Now with over five years having elapsed since the introduction of the FA requirement, New View took it upon themselves to attempt to measure the effectiveness of the policy in having its intended outcome on the rates of default, comparing figures from after the FA rule with figures from the period before its implementation.

“[W]e looked at a data set of more than 200,000 HECM loans, comparing loans originated in the immediate 57 month post-FA period from July 2015 through March 2020 to loans originated in the 57 month pre-FA period from July 2010 through March 2015,” New View writes. “As Financial Assessment took effect in April 2015, the second quarter of 2015 included a mix of FA and pre-FA loans.”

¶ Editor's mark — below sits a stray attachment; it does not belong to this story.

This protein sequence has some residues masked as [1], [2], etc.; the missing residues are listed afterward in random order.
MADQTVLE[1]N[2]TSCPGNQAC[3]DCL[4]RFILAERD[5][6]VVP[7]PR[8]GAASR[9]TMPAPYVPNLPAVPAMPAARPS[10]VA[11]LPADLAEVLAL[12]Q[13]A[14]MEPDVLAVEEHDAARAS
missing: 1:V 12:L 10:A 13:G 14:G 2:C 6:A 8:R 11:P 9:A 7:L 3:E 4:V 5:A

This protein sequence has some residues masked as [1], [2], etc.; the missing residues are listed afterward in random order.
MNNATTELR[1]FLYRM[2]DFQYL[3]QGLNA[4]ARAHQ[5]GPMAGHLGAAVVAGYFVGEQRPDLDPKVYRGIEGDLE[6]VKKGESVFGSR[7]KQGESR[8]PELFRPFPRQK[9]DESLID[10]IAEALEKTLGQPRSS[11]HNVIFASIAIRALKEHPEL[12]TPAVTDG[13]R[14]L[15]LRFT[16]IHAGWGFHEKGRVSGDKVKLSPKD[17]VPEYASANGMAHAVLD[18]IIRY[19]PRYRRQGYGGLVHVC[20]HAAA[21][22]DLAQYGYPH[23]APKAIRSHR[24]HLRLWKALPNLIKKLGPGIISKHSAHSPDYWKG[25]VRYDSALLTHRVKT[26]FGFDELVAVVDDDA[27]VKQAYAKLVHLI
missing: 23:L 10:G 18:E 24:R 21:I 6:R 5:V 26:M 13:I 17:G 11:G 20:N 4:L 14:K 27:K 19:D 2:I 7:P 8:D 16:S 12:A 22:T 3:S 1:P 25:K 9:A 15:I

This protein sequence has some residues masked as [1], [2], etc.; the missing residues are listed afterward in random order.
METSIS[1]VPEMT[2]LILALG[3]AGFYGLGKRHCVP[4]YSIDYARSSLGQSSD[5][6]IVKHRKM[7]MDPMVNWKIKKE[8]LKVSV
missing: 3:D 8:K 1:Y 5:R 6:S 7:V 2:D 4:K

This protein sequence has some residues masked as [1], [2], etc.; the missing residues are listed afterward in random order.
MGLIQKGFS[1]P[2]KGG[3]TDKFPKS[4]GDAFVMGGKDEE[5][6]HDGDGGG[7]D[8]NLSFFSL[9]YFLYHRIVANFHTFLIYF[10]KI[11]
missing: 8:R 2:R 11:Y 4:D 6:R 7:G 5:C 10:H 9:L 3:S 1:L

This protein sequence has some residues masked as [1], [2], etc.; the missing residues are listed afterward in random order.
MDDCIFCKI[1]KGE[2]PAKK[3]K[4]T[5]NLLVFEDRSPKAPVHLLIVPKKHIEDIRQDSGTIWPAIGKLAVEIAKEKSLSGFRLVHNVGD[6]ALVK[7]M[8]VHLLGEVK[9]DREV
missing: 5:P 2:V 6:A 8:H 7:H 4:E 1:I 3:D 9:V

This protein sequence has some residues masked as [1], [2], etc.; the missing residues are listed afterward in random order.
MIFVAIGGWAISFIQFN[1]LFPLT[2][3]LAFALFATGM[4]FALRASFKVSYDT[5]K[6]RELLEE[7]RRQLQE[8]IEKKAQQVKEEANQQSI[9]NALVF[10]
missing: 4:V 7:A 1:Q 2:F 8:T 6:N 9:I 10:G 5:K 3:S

According to the data collated by New View, they reflect “a very strong reduction” in T&I defaults in the measured post-FA period.

“As of March 31, 2015, the pre-FA data set had a T&I default rate of 4.7%, and an overall serious default rate of 6.8%. As of March 31, 2020, the comparable post-FA data set shows a T&I default rate of approximately 1.1%, and an overall serious default rate of 2.2%,” New View writes. “For the purpose of this analysis, we define serious defaults as T&I defaults plus foreclosures plus other ‘Called Due’ status loans.”

Because of this latest data, the HECM program’s standing has most definitely benefitted from the implementation of FA, New View writes.